"One of my readers told me she took basic cooking lessons with her nanny while her husband watched their three kids," says Kathleen Flinn, Seattle-based online cooking instructor and author of the cookbook, "The Kitchen Counter Cooking School. "It helped her bond with the woman she had just hired, plus she got a strong sense of what her new nanny could do in the kitchen."

5. Set up Seasonal Projects
Asking your caregiver to help out with seasonal projects (like switching over summer to fall clothes), helps you stay ahead of the game and feel more in control of the household. "When moms can find what they need in their house, without stress, everyone in the family benefits," says Verri Gove.

"Every season, I get out the big bins of clothes and ask my nanny to see what fits each of my girls. She puts the out-of-season clothes in the bin, which I store until the next year. Old clothes go to Goodwill or to my nanny, which she gives to her friends," says Stone.

Whether you are coordinating with your nanny, your husband or your children about staying organized, the most important tenet is understanding that everything must have a home, advises Verri Gove. "Don't give a home to things that are not being used, aren't liked or aren't needed any longer. This goes for clothes as well as for toys, so de-cluttering is always a first step," says Verri Gove. "Have your kids help your nanny with de-cluttering. It teaches them early on about assessing what they have and need. It's a lesson that will follow them into adulthood."

6. Ask for Extra Innings
Even if "date night" is an evening or afternoon with girlfriends, socializing on the town is important for your emotional well-being. Ask your caregiver to stay longer hours once in a while (at her hourly rate), so you can relax with your spouse, partner, friends or children.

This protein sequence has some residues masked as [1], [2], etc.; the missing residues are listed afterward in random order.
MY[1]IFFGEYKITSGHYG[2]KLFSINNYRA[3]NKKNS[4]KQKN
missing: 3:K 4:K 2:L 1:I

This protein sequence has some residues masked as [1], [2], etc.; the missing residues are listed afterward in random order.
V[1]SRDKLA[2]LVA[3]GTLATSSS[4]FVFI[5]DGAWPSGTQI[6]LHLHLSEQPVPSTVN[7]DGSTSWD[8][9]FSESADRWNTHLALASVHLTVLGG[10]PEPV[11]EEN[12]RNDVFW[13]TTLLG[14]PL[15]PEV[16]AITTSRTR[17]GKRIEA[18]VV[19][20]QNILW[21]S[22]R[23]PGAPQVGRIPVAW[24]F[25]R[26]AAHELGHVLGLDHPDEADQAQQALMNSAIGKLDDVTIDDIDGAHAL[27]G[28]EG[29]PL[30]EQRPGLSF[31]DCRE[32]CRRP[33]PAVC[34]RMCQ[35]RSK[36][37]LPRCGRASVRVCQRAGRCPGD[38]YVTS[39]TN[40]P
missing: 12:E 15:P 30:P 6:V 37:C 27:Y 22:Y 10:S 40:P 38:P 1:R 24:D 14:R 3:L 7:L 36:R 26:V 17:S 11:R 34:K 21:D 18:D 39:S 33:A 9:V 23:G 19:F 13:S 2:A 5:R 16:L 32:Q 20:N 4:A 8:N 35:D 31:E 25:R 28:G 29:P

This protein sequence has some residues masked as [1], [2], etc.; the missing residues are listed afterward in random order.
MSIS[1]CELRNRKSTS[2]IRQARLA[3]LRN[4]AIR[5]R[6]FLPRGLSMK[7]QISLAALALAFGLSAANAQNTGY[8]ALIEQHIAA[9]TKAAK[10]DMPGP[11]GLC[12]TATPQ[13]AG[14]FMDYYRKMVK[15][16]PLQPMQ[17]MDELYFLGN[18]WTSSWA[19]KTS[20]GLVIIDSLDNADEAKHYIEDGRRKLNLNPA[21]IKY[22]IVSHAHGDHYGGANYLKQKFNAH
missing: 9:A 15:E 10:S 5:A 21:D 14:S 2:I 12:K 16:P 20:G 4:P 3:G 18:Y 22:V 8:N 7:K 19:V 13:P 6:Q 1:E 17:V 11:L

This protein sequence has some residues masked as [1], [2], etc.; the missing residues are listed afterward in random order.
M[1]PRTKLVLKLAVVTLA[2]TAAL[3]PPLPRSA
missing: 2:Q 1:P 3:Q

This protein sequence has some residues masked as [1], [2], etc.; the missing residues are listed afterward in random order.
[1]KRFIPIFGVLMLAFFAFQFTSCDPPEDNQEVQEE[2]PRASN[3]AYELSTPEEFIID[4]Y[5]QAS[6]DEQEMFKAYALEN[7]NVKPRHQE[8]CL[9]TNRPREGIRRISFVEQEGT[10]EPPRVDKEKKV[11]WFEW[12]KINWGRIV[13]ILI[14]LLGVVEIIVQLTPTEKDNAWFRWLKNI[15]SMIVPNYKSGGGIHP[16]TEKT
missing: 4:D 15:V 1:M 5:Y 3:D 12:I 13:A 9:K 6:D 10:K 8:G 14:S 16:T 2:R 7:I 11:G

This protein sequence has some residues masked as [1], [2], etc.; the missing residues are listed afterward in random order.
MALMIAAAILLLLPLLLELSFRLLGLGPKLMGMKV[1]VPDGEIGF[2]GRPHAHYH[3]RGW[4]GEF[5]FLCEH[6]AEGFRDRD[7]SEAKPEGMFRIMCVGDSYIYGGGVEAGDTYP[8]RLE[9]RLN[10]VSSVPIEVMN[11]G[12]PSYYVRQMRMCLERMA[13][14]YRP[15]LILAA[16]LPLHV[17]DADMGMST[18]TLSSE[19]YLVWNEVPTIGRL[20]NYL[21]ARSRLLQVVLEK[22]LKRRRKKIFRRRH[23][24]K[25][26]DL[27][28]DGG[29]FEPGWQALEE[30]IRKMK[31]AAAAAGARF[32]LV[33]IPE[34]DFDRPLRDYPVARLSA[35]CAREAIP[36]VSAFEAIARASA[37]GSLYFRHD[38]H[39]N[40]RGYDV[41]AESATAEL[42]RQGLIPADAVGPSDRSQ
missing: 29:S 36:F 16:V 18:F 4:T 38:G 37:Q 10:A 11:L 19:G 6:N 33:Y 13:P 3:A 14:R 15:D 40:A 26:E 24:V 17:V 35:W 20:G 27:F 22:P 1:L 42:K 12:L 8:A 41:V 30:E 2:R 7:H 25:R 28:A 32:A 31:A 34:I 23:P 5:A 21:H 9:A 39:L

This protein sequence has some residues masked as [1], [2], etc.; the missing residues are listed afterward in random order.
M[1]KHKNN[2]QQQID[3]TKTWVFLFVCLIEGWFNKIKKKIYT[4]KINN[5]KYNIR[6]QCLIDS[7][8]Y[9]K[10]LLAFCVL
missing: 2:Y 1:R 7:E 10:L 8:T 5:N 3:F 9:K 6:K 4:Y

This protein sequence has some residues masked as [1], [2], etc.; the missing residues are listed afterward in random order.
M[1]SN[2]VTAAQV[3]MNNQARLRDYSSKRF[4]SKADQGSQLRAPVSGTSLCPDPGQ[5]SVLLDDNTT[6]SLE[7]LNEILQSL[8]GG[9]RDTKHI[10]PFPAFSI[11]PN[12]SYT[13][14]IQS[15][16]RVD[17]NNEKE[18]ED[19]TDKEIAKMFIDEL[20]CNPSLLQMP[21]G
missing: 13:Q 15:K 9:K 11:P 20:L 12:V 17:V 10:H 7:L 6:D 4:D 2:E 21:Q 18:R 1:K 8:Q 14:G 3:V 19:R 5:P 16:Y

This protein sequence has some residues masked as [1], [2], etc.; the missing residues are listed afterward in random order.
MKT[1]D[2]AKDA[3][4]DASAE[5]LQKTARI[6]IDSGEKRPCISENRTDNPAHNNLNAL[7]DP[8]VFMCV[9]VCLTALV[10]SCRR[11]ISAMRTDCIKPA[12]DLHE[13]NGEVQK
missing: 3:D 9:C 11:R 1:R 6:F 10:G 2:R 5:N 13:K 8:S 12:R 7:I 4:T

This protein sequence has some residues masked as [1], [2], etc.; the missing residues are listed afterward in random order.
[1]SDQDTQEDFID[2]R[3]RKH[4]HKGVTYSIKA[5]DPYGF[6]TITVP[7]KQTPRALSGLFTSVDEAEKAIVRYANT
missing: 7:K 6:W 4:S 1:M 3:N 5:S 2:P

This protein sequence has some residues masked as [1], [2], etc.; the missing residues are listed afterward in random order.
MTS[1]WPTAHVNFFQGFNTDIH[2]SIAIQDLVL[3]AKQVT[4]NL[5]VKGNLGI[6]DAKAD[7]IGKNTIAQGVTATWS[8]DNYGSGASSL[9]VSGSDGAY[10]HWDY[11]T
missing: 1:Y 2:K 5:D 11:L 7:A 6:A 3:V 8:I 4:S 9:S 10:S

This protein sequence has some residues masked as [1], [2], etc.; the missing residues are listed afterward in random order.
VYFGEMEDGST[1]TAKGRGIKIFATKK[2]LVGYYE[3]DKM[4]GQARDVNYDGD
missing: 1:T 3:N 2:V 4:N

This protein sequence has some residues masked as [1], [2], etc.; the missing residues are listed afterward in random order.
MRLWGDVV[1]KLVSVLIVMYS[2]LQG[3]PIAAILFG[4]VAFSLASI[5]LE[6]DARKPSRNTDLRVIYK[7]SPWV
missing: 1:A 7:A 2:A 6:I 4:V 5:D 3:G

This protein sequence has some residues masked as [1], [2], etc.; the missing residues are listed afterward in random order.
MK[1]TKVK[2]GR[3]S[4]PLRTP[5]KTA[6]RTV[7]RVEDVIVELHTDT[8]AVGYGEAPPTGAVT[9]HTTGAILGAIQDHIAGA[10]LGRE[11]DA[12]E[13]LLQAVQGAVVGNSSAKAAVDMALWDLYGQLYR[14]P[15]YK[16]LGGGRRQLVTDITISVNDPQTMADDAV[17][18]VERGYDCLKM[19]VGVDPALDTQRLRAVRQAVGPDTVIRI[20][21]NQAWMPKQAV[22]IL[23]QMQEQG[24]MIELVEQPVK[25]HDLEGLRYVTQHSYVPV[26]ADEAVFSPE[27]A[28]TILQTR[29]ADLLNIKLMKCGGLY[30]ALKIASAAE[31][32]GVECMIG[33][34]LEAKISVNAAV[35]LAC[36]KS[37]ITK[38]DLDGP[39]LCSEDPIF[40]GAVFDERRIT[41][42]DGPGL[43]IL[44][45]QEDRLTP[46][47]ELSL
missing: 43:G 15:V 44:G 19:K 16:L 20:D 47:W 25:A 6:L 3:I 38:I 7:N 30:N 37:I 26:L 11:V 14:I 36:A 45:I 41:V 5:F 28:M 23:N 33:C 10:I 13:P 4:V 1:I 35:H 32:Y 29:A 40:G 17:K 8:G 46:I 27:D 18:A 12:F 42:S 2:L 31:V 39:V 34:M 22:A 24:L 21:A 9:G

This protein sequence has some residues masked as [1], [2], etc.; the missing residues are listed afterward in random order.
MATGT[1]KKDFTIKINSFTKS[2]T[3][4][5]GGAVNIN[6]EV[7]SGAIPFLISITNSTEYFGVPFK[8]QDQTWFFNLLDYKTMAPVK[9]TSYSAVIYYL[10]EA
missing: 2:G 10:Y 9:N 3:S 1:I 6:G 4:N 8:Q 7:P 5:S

"As a single mom, it is hard to entertain [clients] and take care of the kids," says Lorri Zelman, of Croton-on-Hudson, N.Y., whose caregiver lives with her and her two boys Monday through Friday. "But, with my live-in nanny, I can comfortably go out two nights a week."

Make sure you compensate financially for special TLC, and show appreciation by treating your caregiver as part of the family. A gift from a business trip, sharing bulk produce from Costco or an invitation to a family gathering are often more meaningful than money and help to make extras seem second nature.

And don't underestimate your caregiver's natural drive to jump in and help the family. "I once had a nanny who proactively power washed all of the outdoor toys and furniture," says Zelman. "That was fabulous."

In fact, some caregivers like to be super busy and can juggle more than the mom. Hallelujah!

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Comments (3)
Kerri W.
Very good tips! I love engaging with the children, but when there is down time, I like to do whatever I can to help the household run more smoothly. I especially find it helpful when the grocery list is specific, like the article suggests. I am happy to go to the grocery store for the family, but I hate bothering the parents with texts or calls asking which brand of spaghetti sauce they wanted. If they're specific, I can help out without feeling like I'm making the task more difficult. =)
Posted: March 24, 2014 at 12:49 AM
Photo of Laurie L.
Laurie L.
This is all very good advise.
Just wish the family I work for would use it.
All they want me to do is care for the one year old, whom I love very much
But I would love to help out more.

Laurie
Posted: April 10, 2013 at 4:36 PM
Photo of Lillene N.
Lillene N.
Insightful.
Thanks
Posted: June 09, 2012 at 12:35 PM